reflected a million stars, and in their kindly light the snow and ice
patches on the slopes above us gleamed white and brilliant.
With our day's work the listlessness from which we had recently
suffered had entirely disappeared, and we felt ready to undertake any
task, the more difficult the better. Hubbard suggested giving up route
hunting if our river ended where we then were, and striking right
across the mountains with our outfit on our backs, and we received the
suggestion with enthusiasm. He talked, too, a great deal about
snowshoeing in winter to St. Augustine on the St. Lawrence, cutting
across country from the Kenemish River, which flows into Groswater Bay
opposite Northwest River Post. This trip, which he held out as a
possibility in the event of our missing the last steamer out from
Rigolet, seemed to appeal to him immensely.
"I don't care if we are too late for the steamer," he said; "that
snowshoeing trip would be a great stunt."
We found a great many wigwam poles near and in the pass hard by our
camp, while by the creek we came across the remains of both summer and
winter camps, probably those of hunters. "One of the beggars was
high-toned," said George; "he had a stove." This was evidenced by the
arrangement of stones within the circle of wigwam poles, and a few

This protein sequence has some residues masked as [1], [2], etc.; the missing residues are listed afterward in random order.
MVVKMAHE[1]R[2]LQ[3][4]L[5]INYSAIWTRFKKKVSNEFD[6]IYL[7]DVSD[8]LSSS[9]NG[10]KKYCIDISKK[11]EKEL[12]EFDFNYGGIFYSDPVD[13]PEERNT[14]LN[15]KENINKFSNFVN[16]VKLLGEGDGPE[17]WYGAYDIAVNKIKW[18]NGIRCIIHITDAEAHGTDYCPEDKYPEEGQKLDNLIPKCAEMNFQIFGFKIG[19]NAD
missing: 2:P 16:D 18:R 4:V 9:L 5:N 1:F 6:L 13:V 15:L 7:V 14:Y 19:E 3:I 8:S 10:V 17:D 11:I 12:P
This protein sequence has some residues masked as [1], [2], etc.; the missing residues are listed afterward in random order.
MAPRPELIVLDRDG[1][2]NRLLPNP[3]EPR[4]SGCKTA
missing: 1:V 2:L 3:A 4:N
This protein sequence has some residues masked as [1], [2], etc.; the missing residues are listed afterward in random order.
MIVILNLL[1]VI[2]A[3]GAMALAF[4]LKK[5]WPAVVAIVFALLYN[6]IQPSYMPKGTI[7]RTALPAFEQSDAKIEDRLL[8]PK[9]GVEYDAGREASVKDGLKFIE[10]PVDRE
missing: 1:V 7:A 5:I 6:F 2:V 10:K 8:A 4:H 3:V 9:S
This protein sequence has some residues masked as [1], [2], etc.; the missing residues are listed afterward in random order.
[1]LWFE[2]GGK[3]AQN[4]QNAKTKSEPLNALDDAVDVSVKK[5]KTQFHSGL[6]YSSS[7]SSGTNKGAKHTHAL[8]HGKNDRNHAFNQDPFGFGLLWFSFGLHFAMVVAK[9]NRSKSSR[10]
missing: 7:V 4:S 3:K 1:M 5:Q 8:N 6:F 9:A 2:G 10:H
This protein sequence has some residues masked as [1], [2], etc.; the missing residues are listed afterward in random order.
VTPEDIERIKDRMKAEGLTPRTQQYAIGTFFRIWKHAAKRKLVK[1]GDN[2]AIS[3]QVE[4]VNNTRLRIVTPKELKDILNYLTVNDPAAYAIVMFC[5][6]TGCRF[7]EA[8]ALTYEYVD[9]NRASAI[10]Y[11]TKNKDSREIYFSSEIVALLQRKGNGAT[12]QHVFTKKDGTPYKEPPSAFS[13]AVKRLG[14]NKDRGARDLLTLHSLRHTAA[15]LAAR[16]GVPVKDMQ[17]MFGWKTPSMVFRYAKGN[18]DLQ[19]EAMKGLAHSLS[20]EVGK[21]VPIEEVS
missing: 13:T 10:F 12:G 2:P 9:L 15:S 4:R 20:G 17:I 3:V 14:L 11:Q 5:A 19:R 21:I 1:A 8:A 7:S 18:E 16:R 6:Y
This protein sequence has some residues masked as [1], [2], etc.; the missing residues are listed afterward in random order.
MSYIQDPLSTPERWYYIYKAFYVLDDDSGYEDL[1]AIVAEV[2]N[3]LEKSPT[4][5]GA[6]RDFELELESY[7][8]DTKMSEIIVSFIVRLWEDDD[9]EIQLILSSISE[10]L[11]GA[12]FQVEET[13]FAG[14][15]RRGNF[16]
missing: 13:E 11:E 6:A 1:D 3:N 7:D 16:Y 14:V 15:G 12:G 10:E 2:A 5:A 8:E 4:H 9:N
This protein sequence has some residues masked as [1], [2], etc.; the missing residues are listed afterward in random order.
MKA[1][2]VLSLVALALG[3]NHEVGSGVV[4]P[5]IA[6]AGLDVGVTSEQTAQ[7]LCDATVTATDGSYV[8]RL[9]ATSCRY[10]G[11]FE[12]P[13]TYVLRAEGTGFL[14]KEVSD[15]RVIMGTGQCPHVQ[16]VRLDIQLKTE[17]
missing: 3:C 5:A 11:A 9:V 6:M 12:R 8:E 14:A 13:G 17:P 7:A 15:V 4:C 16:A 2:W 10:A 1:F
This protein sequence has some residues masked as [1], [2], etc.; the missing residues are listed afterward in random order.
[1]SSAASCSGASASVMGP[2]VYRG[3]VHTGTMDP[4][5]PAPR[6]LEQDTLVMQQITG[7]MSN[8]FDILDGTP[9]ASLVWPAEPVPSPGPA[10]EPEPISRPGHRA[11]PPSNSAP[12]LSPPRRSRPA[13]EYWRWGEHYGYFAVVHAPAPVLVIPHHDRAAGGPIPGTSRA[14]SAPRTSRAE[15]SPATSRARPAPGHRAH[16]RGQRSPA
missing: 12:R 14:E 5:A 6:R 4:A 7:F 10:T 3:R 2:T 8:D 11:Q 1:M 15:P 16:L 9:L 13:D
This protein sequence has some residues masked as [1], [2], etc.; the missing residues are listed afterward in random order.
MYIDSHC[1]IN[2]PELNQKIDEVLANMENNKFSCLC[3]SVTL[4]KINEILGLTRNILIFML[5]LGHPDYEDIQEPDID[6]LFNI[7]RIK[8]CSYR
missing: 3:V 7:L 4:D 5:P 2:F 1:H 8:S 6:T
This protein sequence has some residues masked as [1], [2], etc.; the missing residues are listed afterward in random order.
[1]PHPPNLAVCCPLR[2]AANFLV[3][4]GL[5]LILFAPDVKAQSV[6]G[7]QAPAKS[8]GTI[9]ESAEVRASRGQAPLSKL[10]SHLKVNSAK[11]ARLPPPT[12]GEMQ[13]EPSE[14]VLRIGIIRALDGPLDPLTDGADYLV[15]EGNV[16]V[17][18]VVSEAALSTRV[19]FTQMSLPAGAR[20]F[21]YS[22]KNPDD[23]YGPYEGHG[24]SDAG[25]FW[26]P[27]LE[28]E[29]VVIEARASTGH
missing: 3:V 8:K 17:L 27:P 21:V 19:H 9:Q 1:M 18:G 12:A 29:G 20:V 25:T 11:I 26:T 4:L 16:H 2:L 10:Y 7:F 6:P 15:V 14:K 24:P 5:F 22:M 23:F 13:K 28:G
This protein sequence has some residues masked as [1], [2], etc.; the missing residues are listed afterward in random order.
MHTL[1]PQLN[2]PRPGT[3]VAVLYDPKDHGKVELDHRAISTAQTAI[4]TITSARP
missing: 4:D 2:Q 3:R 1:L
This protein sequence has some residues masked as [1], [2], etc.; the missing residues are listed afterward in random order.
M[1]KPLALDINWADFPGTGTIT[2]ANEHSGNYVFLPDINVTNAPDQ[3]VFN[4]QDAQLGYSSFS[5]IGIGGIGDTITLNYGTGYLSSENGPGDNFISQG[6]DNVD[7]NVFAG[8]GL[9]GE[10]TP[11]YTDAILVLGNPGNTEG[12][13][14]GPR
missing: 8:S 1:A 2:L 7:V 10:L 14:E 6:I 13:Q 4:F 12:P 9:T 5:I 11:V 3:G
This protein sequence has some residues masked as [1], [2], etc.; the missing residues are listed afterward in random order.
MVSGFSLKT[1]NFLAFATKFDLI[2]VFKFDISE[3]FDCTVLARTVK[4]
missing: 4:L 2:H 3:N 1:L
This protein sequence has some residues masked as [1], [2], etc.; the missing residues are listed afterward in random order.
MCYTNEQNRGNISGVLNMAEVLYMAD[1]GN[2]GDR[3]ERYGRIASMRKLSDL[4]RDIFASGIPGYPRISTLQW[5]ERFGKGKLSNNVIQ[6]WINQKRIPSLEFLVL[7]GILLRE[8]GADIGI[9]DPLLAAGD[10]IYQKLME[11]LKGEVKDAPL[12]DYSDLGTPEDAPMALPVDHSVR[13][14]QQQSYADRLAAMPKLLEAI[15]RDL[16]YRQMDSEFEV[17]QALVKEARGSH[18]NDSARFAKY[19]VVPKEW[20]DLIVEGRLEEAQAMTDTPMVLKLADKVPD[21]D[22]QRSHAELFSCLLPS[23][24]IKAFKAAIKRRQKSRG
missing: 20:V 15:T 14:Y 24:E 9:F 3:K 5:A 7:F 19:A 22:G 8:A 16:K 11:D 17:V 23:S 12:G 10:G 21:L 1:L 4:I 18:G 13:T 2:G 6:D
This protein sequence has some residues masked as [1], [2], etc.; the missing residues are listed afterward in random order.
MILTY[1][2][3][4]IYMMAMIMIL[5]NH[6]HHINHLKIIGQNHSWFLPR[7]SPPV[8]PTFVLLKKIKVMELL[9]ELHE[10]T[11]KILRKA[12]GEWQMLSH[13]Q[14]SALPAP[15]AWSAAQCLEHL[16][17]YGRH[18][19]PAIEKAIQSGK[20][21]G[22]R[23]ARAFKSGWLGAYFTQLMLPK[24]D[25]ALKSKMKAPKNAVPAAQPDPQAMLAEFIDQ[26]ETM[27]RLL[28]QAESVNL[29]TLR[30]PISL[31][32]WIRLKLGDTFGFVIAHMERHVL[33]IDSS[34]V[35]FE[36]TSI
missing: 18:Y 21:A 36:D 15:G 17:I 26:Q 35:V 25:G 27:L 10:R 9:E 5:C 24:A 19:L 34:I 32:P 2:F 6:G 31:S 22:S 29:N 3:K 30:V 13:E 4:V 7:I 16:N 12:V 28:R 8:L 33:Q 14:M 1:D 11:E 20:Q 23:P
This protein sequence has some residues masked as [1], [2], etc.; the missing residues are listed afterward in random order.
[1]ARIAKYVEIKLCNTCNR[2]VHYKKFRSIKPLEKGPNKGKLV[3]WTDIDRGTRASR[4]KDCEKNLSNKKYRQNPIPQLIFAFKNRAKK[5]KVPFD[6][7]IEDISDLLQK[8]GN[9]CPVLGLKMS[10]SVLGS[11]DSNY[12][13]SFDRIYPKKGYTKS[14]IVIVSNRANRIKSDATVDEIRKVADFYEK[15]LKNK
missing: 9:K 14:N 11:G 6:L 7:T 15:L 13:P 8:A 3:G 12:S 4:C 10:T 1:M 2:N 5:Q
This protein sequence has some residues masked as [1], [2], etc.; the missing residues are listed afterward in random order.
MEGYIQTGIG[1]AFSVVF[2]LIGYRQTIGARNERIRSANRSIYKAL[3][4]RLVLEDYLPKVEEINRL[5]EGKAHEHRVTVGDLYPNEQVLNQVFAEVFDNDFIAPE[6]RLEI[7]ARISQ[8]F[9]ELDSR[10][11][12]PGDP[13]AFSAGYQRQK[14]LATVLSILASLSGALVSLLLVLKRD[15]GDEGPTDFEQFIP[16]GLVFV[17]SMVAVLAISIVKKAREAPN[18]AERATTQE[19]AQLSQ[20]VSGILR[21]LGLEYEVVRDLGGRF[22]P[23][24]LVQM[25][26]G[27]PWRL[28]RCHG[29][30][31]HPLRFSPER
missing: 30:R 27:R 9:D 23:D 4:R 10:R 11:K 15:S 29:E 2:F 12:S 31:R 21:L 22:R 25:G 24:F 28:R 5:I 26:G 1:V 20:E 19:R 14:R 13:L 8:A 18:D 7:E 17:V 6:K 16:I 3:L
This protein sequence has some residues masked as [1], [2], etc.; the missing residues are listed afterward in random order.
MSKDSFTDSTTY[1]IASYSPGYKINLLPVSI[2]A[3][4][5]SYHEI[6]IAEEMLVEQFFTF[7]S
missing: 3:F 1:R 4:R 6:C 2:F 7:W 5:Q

pieces of wood cut stove-size.
On Tuesday morning (August 18) we turned back and into the long, narrow
lake expansions to the eastward, and soon satisfied ourselves that this
was the right course. Our thermometer registered 28 degrees that
morning. The day dawned clear and perfect; it was a morning when one
draws in long breaths, and one's nerves tingle, and life is a joy.
Early in the forenoon we reached rapids and quickly portaged around
them; all were short, the largest being not more than half a mile. At
ten o'clock we ate luncheon at the foot of one of the rapids where we
caught, in a few minutes, fourteen large trout. Just above this rapid
the river opened into long, narrow lakes, and the canoeing was superb.
Suddenly the river took a sharp turn to the westward, and appeared to
lead directly into the mountains. At that we sent up three rousing
cheers—the river problem seemed to be solved; apparently the road to
Michikamau lay straight before us.
A little above the bend in the river we came upon an old gander and